The road through the Duchy of Cieszyn, or how it used to be travelled

Although the Duchy of Cieszyn has enough attractions to hold travellers here for more than one day, it cannot be denied that this geographical area constitutes a transit spot where various routes interlace. In the past the case was similar. However, travelling was completely different back then…

At the meeting of communication routes running across the Moravian Gate for thousands of years, the first permanent settlements with commercial functions were established during Slavic times.

The most important and the oldest one is Cieszyn, which became the driving and developmental force for the entire region, as well as the capital of a later independent duchy.

Two important European trade routes led through the territory of the Duchy of Cieszyn during the Medieval Times. The first route led from Opava and Racibórz towards Hungary.

Travelling along this route was convenient, as individual cities were set circa 30-40 km from each other, which is exactly as much as was usually covered during one day of travelling.

This means that merchant caravans or deputies travelled across the Duchy of Cieszyn within two days in case of favourable conditions, staying overnight in respective cities.

The second route constituted a part of the road from Krakow to Vienna, from where it was possible to travel through the Alps to sunny Italy.

When going through Oświęcim and Pszczyna, travellers from Kraków entered the territory of the Duchy of Cieszyn in Strumień, where a customs chamber was located.

The route continued through Skoczów to Cieszyn and Frydek, which constituted the last stop on the way to Moravia.

Another important trade route, which significance grew during the fifteenth century, was the salt route. It was used to transport salt from Bochnia and Wieliczka to the Duchy of Cieszyn.

The dukes of Cieszyn owned a monopoly for the export of Wieliczka and Bochnia salt to Western Europe, so all salt transports reached salt stores in Bielsko, Skoczów and Cieszyn, from where they moved west depending on orders and a proper price margin.

During the old days passing through the territory of the Duchy of Cieszyn was legally regulated. It was impossible to simply enter the territory governed by the Cieszyn Piasts, and later the Habsburgs.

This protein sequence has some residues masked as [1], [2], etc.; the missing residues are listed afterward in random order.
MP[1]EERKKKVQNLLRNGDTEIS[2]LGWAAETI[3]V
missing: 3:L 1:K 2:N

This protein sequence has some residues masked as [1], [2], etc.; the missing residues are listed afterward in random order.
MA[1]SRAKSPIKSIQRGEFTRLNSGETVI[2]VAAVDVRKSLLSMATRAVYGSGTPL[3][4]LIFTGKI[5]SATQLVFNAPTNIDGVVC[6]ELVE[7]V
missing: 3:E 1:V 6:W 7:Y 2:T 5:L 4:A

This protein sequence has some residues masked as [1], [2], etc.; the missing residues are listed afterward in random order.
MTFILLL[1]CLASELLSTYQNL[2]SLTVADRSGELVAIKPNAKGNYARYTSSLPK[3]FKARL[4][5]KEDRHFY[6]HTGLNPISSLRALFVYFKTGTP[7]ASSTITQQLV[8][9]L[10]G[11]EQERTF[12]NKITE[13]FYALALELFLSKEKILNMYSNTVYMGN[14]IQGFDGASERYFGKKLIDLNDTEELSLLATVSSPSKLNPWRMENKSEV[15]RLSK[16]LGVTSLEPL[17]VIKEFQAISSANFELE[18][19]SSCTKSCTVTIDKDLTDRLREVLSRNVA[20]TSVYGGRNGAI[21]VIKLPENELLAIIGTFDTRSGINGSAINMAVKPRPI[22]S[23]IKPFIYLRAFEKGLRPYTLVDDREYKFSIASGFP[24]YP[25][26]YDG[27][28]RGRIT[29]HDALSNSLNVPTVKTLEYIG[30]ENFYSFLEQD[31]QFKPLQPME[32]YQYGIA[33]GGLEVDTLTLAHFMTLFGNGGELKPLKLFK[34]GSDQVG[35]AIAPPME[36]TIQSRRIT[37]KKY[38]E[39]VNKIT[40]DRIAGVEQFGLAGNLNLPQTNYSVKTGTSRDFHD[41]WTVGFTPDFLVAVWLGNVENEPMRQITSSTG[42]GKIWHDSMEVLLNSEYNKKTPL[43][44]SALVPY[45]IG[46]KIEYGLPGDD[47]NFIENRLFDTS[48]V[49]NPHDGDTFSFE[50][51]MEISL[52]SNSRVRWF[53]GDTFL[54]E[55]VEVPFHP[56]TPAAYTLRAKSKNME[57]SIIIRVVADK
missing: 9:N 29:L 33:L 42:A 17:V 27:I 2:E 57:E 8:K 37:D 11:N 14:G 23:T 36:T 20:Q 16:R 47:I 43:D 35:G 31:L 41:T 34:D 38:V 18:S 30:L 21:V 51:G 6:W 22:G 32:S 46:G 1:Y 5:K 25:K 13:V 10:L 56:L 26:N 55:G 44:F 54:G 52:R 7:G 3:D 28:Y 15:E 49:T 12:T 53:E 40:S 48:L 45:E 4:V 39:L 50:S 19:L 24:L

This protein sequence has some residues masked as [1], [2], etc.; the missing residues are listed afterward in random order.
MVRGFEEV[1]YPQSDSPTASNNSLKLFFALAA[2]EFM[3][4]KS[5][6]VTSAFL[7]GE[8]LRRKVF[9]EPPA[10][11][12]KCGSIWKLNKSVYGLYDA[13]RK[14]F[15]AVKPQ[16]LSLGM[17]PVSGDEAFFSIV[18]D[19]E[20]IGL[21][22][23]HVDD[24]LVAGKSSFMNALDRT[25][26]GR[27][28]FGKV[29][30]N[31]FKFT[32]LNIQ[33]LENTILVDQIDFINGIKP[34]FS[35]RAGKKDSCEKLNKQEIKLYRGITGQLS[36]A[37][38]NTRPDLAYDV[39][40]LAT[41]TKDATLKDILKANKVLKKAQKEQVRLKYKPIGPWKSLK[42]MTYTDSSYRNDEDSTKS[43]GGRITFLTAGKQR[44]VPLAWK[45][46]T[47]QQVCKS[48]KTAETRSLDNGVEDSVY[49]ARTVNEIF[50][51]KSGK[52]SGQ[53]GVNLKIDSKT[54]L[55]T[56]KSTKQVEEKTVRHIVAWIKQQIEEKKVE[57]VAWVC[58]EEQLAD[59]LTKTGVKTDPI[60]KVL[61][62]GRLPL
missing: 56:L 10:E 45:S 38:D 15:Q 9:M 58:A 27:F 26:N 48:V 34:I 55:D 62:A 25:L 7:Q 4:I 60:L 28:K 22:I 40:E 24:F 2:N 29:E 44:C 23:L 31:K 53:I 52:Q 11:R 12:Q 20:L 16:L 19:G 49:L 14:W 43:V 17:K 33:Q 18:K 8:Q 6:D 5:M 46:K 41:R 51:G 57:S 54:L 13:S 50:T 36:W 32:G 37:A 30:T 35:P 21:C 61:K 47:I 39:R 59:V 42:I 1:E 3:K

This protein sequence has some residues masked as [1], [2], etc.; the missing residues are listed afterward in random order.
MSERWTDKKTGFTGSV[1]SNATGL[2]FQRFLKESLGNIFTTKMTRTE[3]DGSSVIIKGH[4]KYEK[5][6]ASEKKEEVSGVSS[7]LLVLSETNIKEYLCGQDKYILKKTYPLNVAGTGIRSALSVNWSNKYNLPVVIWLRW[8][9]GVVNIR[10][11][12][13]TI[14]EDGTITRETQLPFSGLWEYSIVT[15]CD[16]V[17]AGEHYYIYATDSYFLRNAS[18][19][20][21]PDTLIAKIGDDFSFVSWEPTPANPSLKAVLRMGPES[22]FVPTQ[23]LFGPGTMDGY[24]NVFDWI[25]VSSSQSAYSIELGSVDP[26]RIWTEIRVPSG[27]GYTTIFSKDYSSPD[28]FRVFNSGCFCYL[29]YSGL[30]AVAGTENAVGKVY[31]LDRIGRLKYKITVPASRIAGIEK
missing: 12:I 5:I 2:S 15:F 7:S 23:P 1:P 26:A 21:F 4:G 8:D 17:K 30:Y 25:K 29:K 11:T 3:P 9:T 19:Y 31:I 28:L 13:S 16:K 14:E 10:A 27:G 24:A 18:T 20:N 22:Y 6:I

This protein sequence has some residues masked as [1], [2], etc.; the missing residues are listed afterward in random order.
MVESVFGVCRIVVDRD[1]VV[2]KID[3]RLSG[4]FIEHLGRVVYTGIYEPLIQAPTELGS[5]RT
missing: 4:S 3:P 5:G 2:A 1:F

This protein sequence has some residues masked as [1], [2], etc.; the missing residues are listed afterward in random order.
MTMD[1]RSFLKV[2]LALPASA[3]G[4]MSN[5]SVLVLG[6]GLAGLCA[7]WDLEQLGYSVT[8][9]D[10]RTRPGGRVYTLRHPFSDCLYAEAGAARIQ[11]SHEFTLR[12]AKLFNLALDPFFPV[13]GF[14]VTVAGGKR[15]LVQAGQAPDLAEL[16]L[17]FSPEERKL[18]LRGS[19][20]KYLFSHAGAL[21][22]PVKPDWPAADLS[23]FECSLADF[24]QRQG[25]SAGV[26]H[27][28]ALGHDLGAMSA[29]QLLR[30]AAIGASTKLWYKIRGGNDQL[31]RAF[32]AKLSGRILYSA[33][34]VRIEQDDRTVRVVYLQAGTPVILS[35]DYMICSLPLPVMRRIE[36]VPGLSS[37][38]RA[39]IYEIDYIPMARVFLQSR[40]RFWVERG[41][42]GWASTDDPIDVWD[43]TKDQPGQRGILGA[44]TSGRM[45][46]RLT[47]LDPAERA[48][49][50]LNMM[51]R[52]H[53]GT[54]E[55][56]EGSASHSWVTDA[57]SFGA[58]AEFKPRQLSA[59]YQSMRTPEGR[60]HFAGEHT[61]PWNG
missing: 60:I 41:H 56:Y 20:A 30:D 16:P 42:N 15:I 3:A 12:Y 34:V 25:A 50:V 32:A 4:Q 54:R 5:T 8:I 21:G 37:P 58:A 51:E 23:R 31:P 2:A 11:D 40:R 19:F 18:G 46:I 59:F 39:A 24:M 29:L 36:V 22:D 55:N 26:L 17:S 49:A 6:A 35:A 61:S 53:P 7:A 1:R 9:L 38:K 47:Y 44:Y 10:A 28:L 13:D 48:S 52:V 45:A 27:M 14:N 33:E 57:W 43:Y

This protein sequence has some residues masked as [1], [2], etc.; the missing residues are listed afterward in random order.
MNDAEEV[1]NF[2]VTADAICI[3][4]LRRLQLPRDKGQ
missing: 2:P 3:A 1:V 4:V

Each traveller had to pay a toll, meaning a proper fee for using the section of the road leading through the duchy, and pay a customs duty for the transported goods.

Tolls and duties were paid in customs chambers at border towns through which trade routes ran.

Already at the turn of the fourteenth and fifteenth centuries, the toll was separated from the duty and constituted only a fee for the service, transit, or crossing. It is worth noting that tolls paid at the border of the duchy did not include various amenities along the route, such as bridges.

It was necessary to pay extra for such comforts, otherwise, the traveller was forced to carry out a rather unpleasant crossing through the river.

Tolls and duties constituted legally fixed fees. However, the law is usually accompanied by lawlessness, which is why those passing through the Duchy of Cieszyn had to take into account additional costs in the form of tributes to robbers, and sometimes even the loss of their own lives.

Although the most famous robber is Ondraszek, sometimes referred to as the Lord of Łysa Góra, there were dozens of similar dark characters in the history of the region.


During the old times if a person was not forced to travel then he or she usually did not leave the hometown or region. Back then travelling was not at all pleasant, but it was certainly associated with many adventures which we can only imagine today.

The travellers abided by a principle which stated that organizing trips took place almost exclusively between spring and autumn.

During the winter even the best-prepared routes constituted a great threat – especially when it was necessary to travel across mountain areas.

Old-time travellers were familiar with the image of roadsides filled with rotting bodies belonging to those who for some reason did not reach their destination.

Some of the travellers were attacked by robbers who hung their corpses on roadside trees, others died from exhaustion or due to illness, and others were left dead after falling victim to wild animals.

Today a bus or train from Cieszyn will take us to Krakow in 3-4 hours, in the past such a trip would take about a week, with returning home being a great unknown.

There are no hordes of robbers waiting for us, we will not pay for crossing a bridge, and if we do not have enough cash we won’t have to wade through the water to get to the other side of the river…

All photos were taken by Jakub Połomski.

Disclaimer: The post was written as part of EU funded webPR_SCI project. / Tekst w ramach mikroprojektu webPR_SCI dofinansowanego ze środków Unii Europejskiej w ramach Europejskiego Funduszu Rozwoju Regionalnego – Funduszu Mikroprojektów Programu Interreg V-A Republika Czeska – Polska i budżetu państwa za pośrednictwem Euroregionu Śląsk Cieszyński. Wykonawcą projektu webPR_SCI była Fundacja Volens w partnerstwie ze Stowarzyszeniem Polskiej Młodzieży w Republice Czeskiej.

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